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Why England, and not India, will Win the Cricket World Cup 2019

Nobody can predict the future – no one can say for sure which team will lift the ICC World Cup trophy on 14th of July 2019. However, often, past patterns and current reality is used to make predictions and analysis about the future, and going by that, it is highly likely that India will not win the World Cup in 2019. Not because they have some chinks in their armor or many top players are out of form – but because there’s another team that’s peaking right now – England.

The Australians were once called the ‘Invincibles’, but after a long spell of dominance, they were grounded by other teams who caught up with them in terms of skills and execution. However, at their peak, the Australian cricket team was undefeatable. Every team going on with a contest with the Aussies knew they will have to pull something spectacular to stop their winning chariot. Outside of cricket, the challenge of defeating Roger Federer, when he was at his peak, comes close. England is at the cusp of the evolution any team will like to go through, and it will be their World Cup to lose.

England are currently the No.1 ranked side in the world – the next three ranked teams, India, New Zealand, and South Africa have been beaten quite convincingly by England in the last eighteen months. In the last bilateral series England played against India, they came from behind to win the series – it is also worthwhile to mention that England has not lost a bilateral series against any other country since January 2017. Currently, England hold two of the three largest ODI totals – their 481/6 against Australia and 444/3 against Pakistan – both in their own familiar conditions – is a testament to how powerful the team is at its own soil. For any skeptic, it will be good to remember that England have won 25 of the last 30 ODI matches played at England.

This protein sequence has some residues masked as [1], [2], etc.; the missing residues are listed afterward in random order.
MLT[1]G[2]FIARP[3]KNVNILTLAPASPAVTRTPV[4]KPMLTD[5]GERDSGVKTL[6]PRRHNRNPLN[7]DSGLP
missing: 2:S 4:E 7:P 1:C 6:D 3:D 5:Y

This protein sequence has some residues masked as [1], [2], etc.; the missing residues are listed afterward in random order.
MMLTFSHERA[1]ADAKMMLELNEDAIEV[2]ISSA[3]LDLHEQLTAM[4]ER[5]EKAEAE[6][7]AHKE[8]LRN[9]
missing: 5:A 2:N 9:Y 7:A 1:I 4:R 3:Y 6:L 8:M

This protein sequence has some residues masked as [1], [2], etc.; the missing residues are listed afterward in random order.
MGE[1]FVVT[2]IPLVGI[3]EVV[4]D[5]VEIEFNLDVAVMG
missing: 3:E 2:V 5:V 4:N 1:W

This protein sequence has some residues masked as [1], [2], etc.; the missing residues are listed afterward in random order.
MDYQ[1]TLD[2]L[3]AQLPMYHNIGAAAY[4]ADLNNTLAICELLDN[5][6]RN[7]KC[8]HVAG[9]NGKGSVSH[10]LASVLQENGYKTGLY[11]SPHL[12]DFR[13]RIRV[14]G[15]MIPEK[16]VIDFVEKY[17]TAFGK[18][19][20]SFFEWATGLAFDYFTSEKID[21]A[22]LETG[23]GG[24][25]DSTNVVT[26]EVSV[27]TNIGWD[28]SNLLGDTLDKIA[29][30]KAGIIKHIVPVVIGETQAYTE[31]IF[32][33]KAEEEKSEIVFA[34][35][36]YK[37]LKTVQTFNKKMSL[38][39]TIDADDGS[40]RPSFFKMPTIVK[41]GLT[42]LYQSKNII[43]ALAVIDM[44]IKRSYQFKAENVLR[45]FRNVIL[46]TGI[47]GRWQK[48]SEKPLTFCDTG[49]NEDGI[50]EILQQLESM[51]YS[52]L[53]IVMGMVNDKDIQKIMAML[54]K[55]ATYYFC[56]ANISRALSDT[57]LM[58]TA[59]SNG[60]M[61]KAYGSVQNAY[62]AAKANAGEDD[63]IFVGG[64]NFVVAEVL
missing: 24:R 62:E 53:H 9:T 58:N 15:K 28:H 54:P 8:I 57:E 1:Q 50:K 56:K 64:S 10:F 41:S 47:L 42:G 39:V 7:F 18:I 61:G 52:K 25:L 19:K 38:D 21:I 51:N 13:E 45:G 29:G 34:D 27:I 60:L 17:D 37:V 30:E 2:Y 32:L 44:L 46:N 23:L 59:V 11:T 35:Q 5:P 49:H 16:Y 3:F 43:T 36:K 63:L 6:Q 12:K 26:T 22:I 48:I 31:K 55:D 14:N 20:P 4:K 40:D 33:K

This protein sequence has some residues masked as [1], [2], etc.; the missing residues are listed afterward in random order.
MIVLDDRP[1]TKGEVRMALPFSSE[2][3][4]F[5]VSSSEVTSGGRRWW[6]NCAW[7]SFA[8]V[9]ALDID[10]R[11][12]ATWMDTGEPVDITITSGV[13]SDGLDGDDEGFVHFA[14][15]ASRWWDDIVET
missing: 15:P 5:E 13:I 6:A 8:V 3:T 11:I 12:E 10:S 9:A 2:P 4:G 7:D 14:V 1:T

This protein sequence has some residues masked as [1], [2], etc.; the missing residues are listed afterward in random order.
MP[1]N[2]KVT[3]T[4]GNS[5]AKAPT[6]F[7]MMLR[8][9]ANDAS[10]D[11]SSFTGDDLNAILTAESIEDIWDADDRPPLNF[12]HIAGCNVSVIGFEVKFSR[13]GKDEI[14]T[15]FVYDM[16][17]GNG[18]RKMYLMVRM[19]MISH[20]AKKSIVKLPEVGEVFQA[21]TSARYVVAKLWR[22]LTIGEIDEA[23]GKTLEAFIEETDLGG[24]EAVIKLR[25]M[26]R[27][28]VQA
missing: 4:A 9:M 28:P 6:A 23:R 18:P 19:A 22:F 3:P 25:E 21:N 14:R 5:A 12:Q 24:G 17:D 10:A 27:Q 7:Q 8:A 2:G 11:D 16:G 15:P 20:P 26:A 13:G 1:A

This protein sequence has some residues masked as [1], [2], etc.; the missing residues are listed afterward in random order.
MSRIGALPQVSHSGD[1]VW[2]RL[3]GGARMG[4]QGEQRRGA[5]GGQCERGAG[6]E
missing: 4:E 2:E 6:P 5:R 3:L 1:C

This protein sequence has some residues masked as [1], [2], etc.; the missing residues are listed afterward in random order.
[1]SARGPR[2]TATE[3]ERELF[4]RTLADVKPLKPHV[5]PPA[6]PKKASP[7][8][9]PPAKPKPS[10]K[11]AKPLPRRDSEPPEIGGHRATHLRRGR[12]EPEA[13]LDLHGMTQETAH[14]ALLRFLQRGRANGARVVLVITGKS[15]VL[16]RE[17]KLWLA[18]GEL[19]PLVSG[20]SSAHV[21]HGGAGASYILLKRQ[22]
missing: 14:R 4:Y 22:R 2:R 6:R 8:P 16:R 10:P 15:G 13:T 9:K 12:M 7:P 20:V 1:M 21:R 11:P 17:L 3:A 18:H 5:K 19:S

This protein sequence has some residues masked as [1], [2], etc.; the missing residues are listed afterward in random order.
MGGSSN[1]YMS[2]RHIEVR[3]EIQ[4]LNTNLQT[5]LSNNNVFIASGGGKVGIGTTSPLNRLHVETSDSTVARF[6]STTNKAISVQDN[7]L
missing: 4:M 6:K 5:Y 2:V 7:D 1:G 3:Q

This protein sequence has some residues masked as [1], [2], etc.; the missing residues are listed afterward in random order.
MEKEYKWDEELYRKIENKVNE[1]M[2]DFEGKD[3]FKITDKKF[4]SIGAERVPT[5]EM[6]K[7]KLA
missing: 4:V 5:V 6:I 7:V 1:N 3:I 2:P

India, the rank 2 side in ICC’s rankings is being touted as one of the strong contenders for this year’s World Cup. They have picked up a well-balanced side, however, the exclusion of Rishabh Pant and selection of Dinesh Karthik has raised some eyebrows. As far as India’s ODI performance is concerned, they may not have won a bilateral series in the recent past, they have given England a tough fight. However, when it comes to the difference in terms of skill and quality, England seem to have a superior side. Plus, playing at the swinging English conditions is also likely to create more challenges for the Indian team during their campaign. The fortunes of India vs England in English soil have not been really spectacular, which puts additional pressure on Virat Kohli’s men to perform. Despite writing all of this, I know that analysts have been proven wrong more often than not. Examples – India’s 1983 win, Sri Lanka’s 1996 win, Pakistan’s 1992 win, and Australia’s 2003 win. Although stats and figures may tell a story, ultimately cricket is a game of emotion, and one single player can turn a match on its head.